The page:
• How do you find early adopters? An early adopter is personality type, not a job title; these people can be anywhere but where do you find them, how do you identify them, and how do you get them on board?
  • How do you measure feedback? People don’t like delivering bad news so most testers will generally tell you they like your product. It’s only when you ask for money that you’ll understand that folks don’t need or value your product.
  • How you interpret the feedback? People are not good at telling you what they need. Asking them straight out doesn’t work. Asked straight out, people will generally ask for a list of unimportant features.

The upshot is that navigating the waters of the lean startup requires an understanding of how business works and being able to uncover unarticulated business pains.

Getting It Right the First Time

Overcoming these hurdles involves addressing the challenges head on; namely:

  • Making it easy for early adopters to find you instead of hunting for them directly
  • Asking the right questions to obtain actionable feedback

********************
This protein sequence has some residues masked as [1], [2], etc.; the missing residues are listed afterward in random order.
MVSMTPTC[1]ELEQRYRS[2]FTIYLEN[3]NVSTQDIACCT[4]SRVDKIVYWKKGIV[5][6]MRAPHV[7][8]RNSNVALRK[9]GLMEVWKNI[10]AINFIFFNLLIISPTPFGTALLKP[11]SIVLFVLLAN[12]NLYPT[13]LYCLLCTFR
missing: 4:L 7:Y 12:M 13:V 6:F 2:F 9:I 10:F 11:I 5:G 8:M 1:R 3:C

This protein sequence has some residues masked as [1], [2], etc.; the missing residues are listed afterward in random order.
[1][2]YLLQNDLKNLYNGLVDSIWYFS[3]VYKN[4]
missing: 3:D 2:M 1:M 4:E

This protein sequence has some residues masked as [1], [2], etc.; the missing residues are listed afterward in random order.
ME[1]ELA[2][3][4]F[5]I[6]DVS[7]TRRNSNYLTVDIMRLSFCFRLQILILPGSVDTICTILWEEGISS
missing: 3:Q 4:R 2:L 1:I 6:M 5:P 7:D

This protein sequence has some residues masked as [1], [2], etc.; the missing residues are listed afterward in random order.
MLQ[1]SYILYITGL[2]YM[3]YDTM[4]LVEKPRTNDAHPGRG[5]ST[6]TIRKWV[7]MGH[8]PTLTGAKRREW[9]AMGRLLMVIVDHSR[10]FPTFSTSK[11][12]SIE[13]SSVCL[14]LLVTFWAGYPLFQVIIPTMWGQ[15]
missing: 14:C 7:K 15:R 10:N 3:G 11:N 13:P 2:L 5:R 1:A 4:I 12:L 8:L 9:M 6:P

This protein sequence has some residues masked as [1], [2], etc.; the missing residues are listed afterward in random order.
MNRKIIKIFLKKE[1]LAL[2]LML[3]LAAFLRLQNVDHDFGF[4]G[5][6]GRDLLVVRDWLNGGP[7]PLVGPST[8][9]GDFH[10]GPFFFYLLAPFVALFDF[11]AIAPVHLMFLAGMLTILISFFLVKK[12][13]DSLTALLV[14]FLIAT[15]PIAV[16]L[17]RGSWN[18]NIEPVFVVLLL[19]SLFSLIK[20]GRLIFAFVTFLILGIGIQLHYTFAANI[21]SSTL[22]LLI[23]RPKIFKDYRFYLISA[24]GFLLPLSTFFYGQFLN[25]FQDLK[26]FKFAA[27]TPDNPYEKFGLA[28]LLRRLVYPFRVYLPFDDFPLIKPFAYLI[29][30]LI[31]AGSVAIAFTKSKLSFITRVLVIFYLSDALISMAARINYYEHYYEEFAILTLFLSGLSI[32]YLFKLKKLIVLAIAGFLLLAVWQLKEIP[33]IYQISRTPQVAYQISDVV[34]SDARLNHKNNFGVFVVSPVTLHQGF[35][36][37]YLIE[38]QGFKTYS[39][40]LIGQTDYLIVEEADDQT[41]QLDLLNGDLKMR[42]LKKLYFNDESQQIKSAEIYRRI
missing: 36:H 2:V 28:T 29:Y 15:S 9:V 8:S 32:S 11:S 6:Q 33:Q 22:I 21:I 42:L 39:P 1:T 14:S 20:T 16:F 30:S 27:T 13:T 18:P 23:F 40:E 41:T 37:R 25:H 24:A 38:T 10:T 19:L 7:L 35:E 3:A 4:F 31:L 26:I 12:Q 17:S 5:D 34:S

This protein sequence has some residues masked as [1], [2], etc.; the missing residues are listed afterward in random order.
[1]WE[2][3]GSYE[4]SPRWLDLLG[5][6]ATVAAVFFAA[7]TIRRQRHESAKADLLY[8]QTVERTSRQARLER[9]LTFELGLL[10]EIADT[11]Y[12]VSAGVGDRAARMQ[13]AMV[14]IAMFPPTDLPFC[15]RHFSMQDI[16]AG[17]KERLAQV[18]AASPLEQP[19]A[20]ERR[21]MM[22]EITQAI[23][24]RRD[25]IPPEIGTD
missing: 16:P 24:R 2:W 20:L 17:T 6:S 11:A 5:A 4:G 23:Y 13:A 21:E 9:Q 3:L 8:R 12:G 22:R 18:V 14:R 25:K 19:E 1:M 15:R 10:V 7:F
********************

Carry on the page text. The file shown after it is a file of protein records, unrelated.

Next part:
• Uncovering the business pain workers are trying to relieve with your product

Here are some tips for addressing each of the challenges

Find Early Adopters

Early adopters are the 15% or so of the population who actively seek out technology to solve their problems. These folks are continuously on the lookout for new things. If you make them aware of your technology, they will usually find you. So, write relevant blog posts and announcements across a variety of channels, like LinkedIn groups, industry forums, industry events, trade organization newsletters, etc. Since these folks like technology, they don’t require polished marketing messages, they ‘get it;’ just make it easy for them to engage and start using your product.

Ask the Right Questions

Early adopters, like most people, are usually not good ‘authors,’ but they are good editors. So, asking them straight out what they think of your product won’t produce actionable feedback. Rather, you need to engage these people and understand what made them seek out your product in the first place. You are likely to hear that your product looked like it could be a better way to do some minor task. You need to dig deeper to understand the underlying issue related to the business, which leads to the final point…

Identify the Business Pain

What you are really after is how your product solves a business pain that customers will be willing to pay for. They won’t pay to replace some tactical tool because yours is a bit better. So, this third stage entails understanding the goals of the organization, what is important to the success of their business, and most importantly, what would demonstrably save them money, mitigate risk, comply with directives, or otherwise provide value for which they would pay.

Accomplished technology product and marketing expert, information overload researcher, award-winning technology and business writer.